How can an art fair make a splash in Miami these days? By actually showcasing art on the water, it seems. That’s what the third installment of the Miami International Art Fair is doing, from Jan. 12 (preview) through 16, when galleries set up their booths aboard the SeaFair yacht, docked in front of the Intercontinental Hotel in downtown Miami on Biscayne Bay. The fair is heavy on South Florida, with galleries from Palm Beach and Lake Worth down to Miami represented, along with a smattering from Europe and South America.
At one booth, some rare and only recently published photographs of Andy Warhol and Robert Indiana will be displayed. They come from the lens of Miami resident William John Kennedy, from negatives he had of the two stars in 1963 and 1964, first introduced as a collection of silver gelatin prints at Art Basel Miami Beach in 2010 and again at SCOPE in December by the Kiwi Arts Group. At the boat’s booth #312, we’ll see Warhol and his “Marilyn,” and Indiana and his “Love,” and hear long-lost tapes of Warhol and his one-time muse Ultra Violet. Works from Miami’s Cernuda Arte, Black Square Gallery, Ascaso Gallery and Hardcore Art Contemporary Space, to name just several other locals, will be floating around, as well.
Talk On the Town
The second artist to take part in Locust Project‘s outdoor billboard and bus shelter project (a Knight Arts grantee), Agustina Woodgate, will talk about her site-specific efforts, meant to highlight “landscapes that create surreal inversions of exterior and interior spaces,” at the Locust space, 155 N.E. 38th St., Design District. It will be moderated by collector and Knight Foundation Vice President of the Arts Dennis Scholl, starting at 6:30 p.m. on Tuesday, Jan. 10; www.locustprojects.org.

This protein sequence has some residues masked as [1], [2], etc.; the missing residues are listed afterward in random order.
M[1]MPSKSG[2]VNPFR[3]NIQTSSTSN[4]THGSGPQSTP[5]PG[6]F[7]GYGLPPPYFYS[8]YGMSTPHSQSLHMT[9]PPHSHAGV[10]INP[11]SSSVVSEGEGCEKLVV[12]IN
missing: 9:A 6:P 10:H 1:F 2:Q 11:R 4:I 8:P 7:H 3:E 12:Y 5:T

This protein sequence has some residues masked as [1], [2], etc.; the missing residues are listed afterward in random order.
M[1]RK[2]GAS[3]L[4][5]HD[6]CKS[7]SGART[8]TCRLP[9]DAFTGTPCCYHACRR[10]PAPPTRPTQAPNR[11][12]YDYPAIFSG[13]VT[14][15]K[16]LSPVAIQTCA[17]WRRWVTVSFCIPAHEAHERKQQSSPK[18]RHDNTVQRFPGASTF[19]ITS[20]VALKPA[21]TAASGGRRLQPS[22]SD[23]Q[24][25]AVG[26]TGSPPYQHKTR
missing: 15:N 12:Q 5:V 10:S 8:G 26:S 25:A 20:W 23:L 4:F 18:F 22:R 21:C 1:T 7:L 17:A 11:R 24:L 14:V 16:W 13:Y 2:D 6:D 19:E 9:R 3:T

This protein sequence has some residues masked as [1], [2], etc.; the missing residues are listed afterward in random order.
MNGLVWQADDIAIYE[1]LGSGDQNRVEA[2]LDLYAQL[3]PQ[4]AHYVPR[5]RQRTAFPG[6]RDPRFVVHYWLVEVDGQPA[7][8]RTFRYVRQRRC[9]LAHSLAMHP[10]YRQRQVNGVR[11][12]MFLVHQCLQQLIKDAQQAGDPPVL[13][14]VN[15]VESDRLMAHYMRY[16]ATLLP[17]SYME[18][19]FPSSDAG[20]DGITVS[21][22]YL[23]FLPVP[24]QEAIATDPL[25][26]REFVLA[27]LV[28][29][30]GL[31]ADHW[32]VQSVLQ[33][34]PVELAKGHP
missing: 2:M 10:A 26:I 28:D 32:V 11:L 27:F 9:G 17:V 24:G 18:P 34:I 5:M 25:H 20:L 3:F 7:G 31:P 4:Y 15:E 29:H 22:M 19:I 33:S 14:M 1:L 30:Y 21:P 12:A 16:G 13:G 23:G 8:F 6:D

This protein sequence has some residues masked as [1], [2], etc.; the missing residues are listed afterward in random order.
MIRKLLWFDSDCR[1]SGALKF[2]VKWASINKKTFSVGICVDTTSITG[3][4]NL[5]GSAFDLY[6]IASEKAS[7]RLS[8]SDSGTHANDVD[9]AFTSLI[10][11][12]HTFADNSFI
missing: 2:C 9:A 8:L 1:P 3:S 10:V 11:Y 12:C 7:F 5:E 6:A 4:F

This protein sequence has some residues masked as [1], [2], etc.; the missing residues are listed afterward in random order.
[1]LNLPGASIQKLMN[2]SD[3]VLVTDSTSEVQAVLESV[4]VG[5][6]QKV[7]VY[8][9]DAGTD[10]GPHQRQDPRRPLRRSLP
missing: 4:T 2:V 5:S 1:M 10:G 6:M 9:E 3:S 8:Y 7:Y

Another talk in Wynwood will be given by Ivan Gaskell, “Fooled Again: Trompe l’oeil Revisited” on Wednesday, Jan. 11 at 7 p.m. at Whale & Star, 2215 N.W. First Place, Miami. Gaskell is a professor of cultural history and museum studies at Bard Graduate Center in New York, and he will talk about artistic representations in which evidence of human making is not immediately apparent — mistaking the representation for the real thing itself; 305-576-6160.
MIA Fair runs from Friday through Monday at the Intercontinental Dock, 100 Chopin Plaza; tickets $10 per day, $15 at door; www.mia-artfair.com.